About

Craig Randall

I am a husband, father, software architect, jazz lover and ex-avid mountain biker (i.e. before the father role kicked in).

Making a positive impact is what motivates me.

I excel at active listening, problem solving, finishing initiatives, grasping new technologies quickly, making complex technology straightforward to understand and implement, tailoring development processes, maintaining discretion, not taking myself too seriously, mentoring others, displaying a common sense attitude, motivating individuals, technical writing and review, speaking publicly to a variety of audiences (customers, partners, analysts, architects, developers), being honest, working across functions, and respecting people.

Currently at Oracle, I’m Chief Architect of the Health Sciences Global Business Unit (HSGBU) where I manage a team of senior architects with domain expertise that spans the HSGBU product portfolio and am responsible for the architecture of Oracle’s product offerings in healthcare, life sciences and safety (“health sciences”).

Previously I was Senior Technologist and Principal Scientist at Adobe focused on integrations architecture across the Adobe Digital Marketing Suite, including Adobe’s Web Experience Management offerings. In that role I enjoyed working with customers, partners and Adobe colleagues to help realize differentiated experiences for their customers.

Prior to my Digital Marketing focus I served as Adobe’s Chief Architect for Customer Experience Management, responsible for the architecture of the Adobe Digital Enterprise Platform and the Customer Experience Solutions it powers. In this role I formed and ran the Systems Architecture Team, directing a group of domain architects and technical leads to ensure the robustness of our platform and solutions.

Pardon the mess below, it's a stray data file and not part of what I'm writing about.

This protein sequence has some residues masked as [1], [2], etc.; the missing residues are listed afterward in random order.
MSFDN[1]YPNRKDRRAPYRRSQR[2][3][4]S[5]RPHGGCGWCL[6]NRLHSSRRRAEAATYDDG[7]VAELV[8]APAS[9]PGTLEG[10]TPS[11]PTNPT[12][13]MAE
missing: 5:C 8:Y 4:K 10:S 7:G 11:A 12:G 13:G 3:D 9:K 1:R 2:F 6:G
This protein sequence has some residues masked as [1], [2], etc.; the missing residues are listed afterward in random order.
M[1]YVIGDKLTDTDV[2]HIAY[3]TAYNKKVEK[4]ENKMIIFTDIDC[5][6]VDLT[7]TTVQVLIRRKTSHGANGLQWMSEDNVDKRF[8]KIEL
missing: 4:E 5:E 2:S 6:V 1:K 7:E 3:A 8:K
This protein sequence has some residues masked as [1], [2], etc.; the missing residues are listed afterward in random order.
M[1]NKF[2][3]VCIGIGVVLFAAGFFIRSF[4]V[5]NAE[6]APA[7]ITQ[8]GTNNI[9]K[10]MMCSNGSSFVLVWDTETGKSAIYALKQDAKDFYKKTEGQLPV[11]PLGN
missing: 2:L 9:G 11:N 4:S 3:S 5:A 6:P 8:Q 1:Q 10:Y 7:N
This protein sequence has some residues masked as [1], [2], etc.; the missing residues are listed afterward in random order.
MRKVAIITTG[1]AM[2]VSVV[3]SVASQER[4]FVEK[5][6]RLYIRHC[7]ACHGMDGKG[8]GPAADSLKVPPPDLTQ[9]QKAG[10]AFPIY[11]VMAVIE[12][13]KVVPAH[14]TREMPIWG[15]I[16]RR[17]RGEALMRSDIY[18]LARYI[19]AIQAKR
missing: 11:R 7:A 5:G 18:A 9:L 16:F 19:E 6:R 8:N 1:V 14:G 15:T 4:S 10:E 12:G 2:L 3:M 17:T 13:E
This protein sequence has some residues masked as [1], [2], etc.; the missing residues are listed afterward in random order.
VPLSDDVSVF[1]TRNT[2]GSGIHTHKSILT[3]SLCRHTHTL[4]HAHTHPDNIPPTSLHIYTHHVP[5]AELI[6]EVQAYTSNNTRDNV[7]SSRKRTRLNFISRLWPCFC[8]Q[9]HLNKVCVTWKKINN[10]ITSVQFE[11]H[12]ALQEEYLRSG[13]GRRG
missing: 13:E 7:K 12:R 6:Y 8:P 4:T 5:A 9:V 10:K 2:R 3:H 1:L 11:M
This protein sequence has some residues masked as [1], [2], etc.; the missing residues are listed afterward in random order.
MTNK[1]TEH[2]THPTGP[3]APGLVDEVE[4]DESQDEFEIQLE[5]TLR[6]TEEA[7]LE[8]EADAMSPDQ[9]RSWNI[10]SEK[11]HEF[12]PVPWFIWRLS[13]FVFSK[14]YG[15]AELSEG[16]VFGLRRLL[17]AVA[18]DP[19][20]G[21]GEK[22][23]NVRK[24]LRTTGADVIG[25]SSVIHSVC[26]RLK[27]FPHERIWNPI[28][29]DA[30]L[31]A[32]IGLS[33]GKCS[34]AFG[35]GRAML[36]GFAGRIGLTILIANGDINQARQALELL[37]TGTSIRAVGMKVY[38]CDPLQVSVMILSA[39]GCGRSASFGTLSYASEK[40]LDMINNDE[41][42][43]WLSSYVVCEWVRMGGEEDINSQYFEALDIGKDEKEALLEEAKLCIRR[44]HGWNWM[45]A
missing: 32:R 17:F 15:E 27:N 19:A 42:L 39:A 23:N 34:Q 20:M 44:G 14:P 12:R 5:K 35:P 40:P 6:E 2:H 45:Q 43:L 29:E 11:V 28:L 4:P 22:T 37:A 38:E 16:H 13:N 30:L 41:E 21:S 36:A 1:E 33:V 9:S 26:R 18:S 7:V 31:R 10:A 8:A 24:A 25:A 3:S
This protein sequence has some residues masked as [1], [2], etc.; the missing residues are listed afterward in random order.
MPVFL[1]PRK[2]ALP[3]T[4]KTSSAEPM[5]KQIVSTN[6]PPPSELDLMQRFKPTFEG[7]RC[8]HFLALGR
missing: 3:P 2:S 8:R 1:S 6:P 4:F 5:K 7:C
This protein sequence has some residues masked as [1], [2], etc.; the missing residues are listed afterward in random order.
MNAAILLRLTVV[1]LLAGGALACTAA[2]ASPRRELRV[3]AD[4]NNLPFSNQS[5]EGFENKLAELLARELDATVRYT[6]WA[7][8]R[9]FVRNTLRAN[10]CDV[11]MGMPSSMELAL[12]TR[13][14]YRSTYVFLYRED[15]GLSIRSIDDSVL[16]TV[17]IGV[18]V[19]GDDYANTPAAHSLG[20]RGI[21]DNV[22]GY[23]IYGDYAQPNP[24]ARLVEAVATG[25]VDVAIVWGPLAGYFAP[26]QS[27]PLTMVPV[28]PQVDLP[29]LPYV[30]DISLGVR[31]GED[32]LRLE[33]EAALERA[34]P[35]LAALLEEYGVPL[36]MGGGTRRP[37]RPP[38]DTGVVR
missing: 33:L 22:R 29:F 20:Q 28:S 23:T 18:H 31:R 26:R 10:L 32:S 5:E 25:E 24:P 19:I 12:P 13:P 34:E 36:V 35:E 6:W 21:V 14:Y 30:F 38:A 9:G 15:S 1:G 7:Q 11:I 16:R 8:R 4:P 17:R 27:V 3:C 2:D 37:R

A specific aspect to my joining Adobe was to address the need for world-class Web Experience Management capabilities in Adobe’s enterprise portfolio, since the Web is the hub of customer interaction and engagement. I was responsible for the technical due diligence that led to Adobe’s acquisition of Day Software in October 2010, and was instrumental in Day’s subsequent integration into Adobe, not just from a products/technology perspective but also from a people/culture/process perspective.

I served on the advisory board of DocVerse, a startup focused on enabling real-time sharing and editing of Microsoft Office Word, Excel and PowerPoint documents. DocVerse was successfully acquired by Google on 3/5/2010.

Prior to Adobe, I was a Distinguished Engineer at EMC Corporation (inducted October 2008), focused on enterprise content management (ECM) in general and more specifically on the integration of ECM with front-/back-office solutions via software services. I also served as an active member of the CMA CTO Council, Architecture Team, and Platform Technology Office. I was at EMC (via its acquisition of Documentum) for more than 11 years and was responsible for the architecture of several of the products in the Documentum family, including Documentum RESTful Services, Documentum Interoperability Services (platform CMIS provider), Documentum Foundation Services (DFS) (awarded U.S. patent 7792979 and U.S. patent 8145610), Documentum Application Connectors (awarded U.S. patent 7653732 and U.S. patent 8086667), Documentum Client for Outlook, Documentum Web Development Kit, Documentum Desktop, and Documentum ADO.NET Services.

Since 2006, I’ve been actively working with technical staff from EMC, IBM and Microsoft on a proposed content management standard: Content Management Interoperability Services (CMIS). CMIS was publicly announced on 9/10/2008, and has been submitted to OASIS under the auspices of a Technical Committee (TC) on which I was an active, voting member, first with EMC and then with Adobe (i.e. through May 2012).

I was an active, charter member of the Microsoft Architect Advisory Board (MAAB) during its existence, serving on its Smart Client Architectures working group. I also served on the Microsoft Integrated Data Partner Advisory Council (i.e. what was the PAC for WinFS, Microsoft’s next-generation integrated storage vision that was redirected in June 2006). For my work in the Microsoft community, I was awarded Most Valuable Professional (MVP) status by Microsoft from July 2006 through June 2008 and again as a Solutions Architect MVP throughout 2009.

In the Java community I served on the expert groups for JSR-127 (Java Server Faces) and JSR-52 (JSP Standard Tag Library).

I’ve regularly spoken at enterprise software user and developer conferences and have technically reviewed published books on software (e.g. Software Factories by Jack Greenfield and Keith Short).

If you’re interested in my resume, please visit my profile on LinkedIn, where you can also contact me. Thanks in advance for your interest.